Kate Boucher studied at Chelsea School of Art in the early 1990s, followed by a PGCE in Secondary Art and Design at BCU. On being selected as the Edward James Scholar and awarded a prestigious QEST Scholarship in 2015, Kate went on to achieve Distinction in her Master of Fine Art at West Dean College where she won the Valerie Power Prize for Visual Arts. In 2017 she had the rare honour of being shortlisted for a second time by QEST, has been accepted onto the practice-based PhD programme at UCA Schools Farnham and is our current gallery artist-in-residence.
Kate Boucher’s practice crosses between 2D and 3D, using representations of landscape to explore notions of residence, dislocation and precariousness and their relationship with grief and emotional repair. There is an intention that the work should elicit both a sense of disquiet but also comfort, provoking vacillation between dissonant responses, without requiring a resolution.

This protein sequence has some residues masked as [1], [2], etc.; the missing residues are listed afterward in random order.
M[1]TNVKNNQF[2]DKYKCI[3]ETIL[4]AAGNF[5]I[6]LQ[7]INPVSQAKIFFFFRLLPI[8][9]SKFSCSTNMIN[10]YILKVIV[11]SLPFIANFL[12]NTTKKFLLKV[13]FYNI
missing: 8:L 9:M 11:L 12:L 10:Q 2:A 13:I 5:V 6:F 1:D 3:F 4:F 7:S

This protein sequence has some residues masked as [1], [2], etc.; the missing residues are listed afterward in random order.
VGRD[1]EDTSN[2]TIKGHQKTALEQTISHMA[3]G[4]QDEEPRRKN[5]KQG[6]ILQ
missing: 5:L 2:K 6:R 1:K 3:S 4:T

To this end her drawings employ insubstantial structures, unnaturally tilted horizons, hints of a double exposure and foregrounds that appear to shift and slip; the paper bearing creases, folds and scars. They explore the notion that immersion in a darkened landscape may allow pent-up emotions to be released and experienced under a shield of twilight.
In attempting to resolve these concerns in sculptural form, consideration has been given to the use of mass, gestures of holding and comforting, folding and pinning, hints of former usefulness and signs of something once seemingly invulnerable, now damaged and worn. The felt references the idea of comfort blankets, folded and put nearby in case of need.